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Saying Goodbye to Studio A at the Met

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This week marks the last run of classes at the Houston Metropolitan Dance Center's 1202 Calumet address. The company is moving to its new residence at 2808 Caroline, and the studios will be christened with free dance classes at the center's open houses on June 1 and 2. Every dancer loves new marley floors and air conditioned space, but it's still sad to say good-bye to the place where so many people learned to dance.

My own personal history with the Met began almost two years ago. After taking a summer modern dance course at Houston Community College, I began performing with the school's African Dance and Drum Ensemble directed by Julie Bata, who also happened to be the instructor of that summer modern session. African was great, but my body missed those triplet sequences, leg swings, Limón falls, inversions and spiral twists that I had started to train with on a daily basis. A quick online search for adult modern classes brought me to the Met, and there I found Studio A.

Classes at the Met were my first experience with dance lessons outside of a community college environment. The large size of the studio, which seemed enormous on nights when the class numbered only a handful, was an intimidating factor, but those initial feelings of trepidation soon gave way to feelings of familiarity. Something about that worn wood flooring - not exactly the best conditions for sensitive feet - was comforting, nurturing even.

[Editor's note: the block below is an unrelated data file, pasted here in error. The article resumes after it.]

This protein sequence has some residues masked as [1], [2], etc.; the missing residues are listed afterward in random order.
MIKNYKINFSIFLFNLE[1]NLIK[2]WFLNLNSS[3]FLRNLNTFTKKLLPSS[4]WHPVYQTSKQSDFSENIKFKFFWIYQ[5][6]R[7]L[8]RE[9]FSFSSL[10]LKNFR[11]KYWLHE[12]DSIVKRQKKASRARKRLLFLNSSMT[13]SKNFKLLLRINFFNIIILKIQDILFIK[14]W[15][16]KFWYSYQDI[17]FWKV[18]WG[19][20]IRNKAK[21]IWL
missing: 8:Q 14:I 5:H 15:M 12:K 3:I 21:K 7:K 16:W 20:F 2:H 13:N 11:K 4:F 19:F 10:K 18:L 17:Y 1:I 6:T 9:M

I suspect that the richness of that floor had nothing to do with its age, but had more to do with the sheer number of feet that had danced over its surface. So much love, so many dreams, so much exertion spent in the act of dance. Even for the casual student, it's hard to not feel a kinship with those who came before them. Studio A also functioned as the company's rehearsal space; the creative energies of so much work was always present, and provided a source of inspiration on those off days when everything from the warm-up to the final combination didn't go as planned.

Last night was the final open level modern class in Studio A. jhon r. stronks led the ten students, including myself, who came to say goodbye to a beloved part of their dance lives. It was a great class, one that frustrated my limited ability with directional changes, but one that reminded me why I continued to take modern. As I write this, I'm doing my best to keep that final sauté arabesque sequence in my head. It's one that I want to keep with me, my own personal token from all that I learned on Calumet Street.

Yes, the studio could be exceedingly hot in the summer and unbearably cold in the winter, but there was space to move, a wall of mirrors and wonderful accompaniment by Robert, resident percussionist for the modern classes. During those weeks when I knew I needed just one more class than what I was getting at HCC, that splendid combination was more than sufficient. But there's always room to grow, and that's exactly what the Met is doing. New marley means new memories, and I'm looking forward to the adventures to come.

Goodbye Studio A, and thank you.

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